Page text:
[M]any observers … are distracted by the constant repetition of the term ‘military first’ in the North Korean media. There is a tendency to take this literally and to assume that every reference to the term constitutes a reaffirmation of it. But the military first concept is no more than a sound guideline to real North Korean policy than was that of juche (self-reliance) in earlier years. These are not policies but slogans. [emphasis added]

If this (re)interpretation of the military first politics is accepted, Myers own critique of juche — that it is nothing but an empty slogan full of complexities meant to confuse reality — could then be used against his own argument that North Korea’s military first politics is the sword by which North Korea lives and dies. In the end, both juche and the military first politics as ideological-based concepts are void of any real significance. Although Church’s latest piece goes into far less detail than his original, his interpretation of “what looks to be a jaw-dropping contradiction” of tightening belts for the military makes clear that the Respected General Kim Jong-un is on the side of the reformers.

The Journalist Perspective: Corroborating Church | On Sunday morning the East-West Center hosted an early morning panel on “Covering North Korea in the Digital Age.” While Seoul’s nightlife denizens were sleeping, Joo Seong-ha, defector and reporter for the Dong-a Ilbo, and Chris Green, Managing International Editor for Daily NK, were busy informing fellow journalists and graduate students about how information is obtained from within North Korea, methods used to “fact check,” and the current and past conditions within North Korea, insofar as they can be known.[2]

Although Church, Lankov and Myers are esteemed scholars with highly informed and respected opinions, journalists like Joo and Green are in positions to check what scholars write against actual events going on inside the country. Besides the sometimes-banal job of simply reporting the quotidian daily activities, journalists also serve another role as the world’s best fact checkers.  Thus, in the context of the dichotomy at hand — economic reform is viable/unviable — we can look at Joo’s analysis of the citizens of Pyongyang and Green’s general assessment in a way that either mitigates the positions held by Myers and Lankov or supports the opinion of Church that reform is afoot.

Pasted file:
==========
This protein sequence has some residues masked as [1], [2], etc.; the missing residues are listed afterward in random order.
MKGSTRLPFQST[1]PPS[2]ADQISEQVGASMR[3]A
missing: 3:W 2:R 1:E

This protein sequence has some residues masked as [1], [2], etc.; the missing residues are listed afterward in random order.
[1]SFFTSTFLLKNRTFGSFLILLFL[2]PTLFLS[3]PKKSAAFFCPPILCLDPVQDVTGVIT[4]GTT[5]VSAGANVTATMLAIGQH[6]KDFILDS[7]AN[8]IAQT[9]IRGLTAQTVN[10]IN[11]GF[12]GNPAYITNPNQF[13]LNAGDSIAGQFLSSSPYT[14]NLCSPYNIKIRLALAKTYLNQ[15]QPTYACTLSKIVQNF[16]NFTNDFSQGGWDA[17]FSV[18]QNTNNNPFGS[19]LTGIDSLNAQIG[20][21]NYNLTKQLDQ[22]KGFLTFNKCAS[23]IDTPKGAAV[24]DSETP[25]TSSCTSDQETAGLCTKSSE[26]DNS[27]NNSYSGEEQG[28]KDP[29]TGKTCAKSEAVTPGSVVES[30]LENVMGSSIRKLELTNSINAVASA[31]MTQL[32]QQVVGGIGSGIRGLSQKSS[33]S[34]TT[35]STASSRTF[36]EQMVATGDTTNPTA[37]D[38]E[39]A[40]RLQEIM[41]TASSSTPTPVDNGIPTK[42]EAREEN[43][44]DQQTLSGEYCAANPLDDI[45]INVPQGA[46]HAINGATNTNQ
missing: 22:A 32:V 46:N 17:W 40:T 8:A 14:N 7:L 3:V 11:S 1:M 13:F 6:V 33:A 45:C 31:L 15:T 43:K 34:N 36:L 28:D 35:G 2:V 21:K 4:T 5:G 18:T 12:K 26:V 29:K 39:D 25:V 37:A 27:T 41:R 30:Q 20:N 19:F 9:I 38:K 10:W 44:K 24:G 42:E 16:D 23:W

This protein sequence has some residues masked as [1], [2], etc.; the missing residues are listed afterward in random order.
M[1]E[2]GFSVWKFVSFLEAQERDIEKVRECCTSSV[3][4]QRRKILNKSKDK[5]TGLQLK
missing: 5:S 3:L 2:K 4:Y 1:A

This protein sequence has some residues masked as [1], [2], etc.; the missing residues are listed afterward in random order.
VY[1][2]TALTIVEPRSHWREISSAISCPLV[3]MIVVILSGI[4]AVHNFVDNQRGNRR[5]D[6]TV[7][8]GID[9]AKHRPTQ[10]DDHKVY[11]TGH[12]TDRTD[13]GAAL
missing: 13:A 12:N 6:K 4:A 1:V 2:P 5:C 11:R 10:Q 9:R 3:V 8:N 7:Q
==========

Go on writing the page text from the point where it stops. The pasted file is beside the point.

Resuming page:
According to Joo’s, residents of the capital city are both the highest ranking in North Korean society (the Brahmins of the songbun caste system) and the most free, relatively speaking. Aside from being the well fed (citizens of Pyongyang never go hungry), those residing in Pyongyang enjoy higher standards of living and the spoils of modern society, such as mobile phones, DVDs and televisions. Although nowhere near the affluence of even a typical South Korean, Joo asserts: “It is in Pyongyang where South Korean lifestyles are most closely imitated.”

More importantly, Joo finds that — contrary to past times and current popular perception — Pyongyang citizens openly defy government officials who are responsible for ensuring obedience to the rules set by the government. Only those in the countryside represent the type of highly oppressed and deeply indoctrinated citizens that the outside world, and perhaps B.R. Myers, believes is most able-bodied persons. In a city like Pyongyang, Communism and the military first politics, as leading-ideologies, are dead. Joo believes that despite the “layer upon layer” of surveillance, loyalty to the party — and thus an acknowledgment of the state’s legitimacy — is limited throughout the state.

Green, more or less, agreed with Joo’s analysis, adding the important caveat that “Kim Jong-un will be judged based on his ability to improve the material well-being of North Koreans” – a notion “Joo’s Pyongyang citizen” would certainly second. Green’s corroboration of Joo’s central argument is hinted at, between the lines, in his latest Sino-NK article on the Namyang “border market” opening. Although Green is hesitant to come out and say that “Deng has entered the building,” he is explicit in stating that given the current conditions of North Korea’s economy, the need to keep the 2-3 million residents of Pyongyang and the military elites happy will require that North Korea “open up a little.”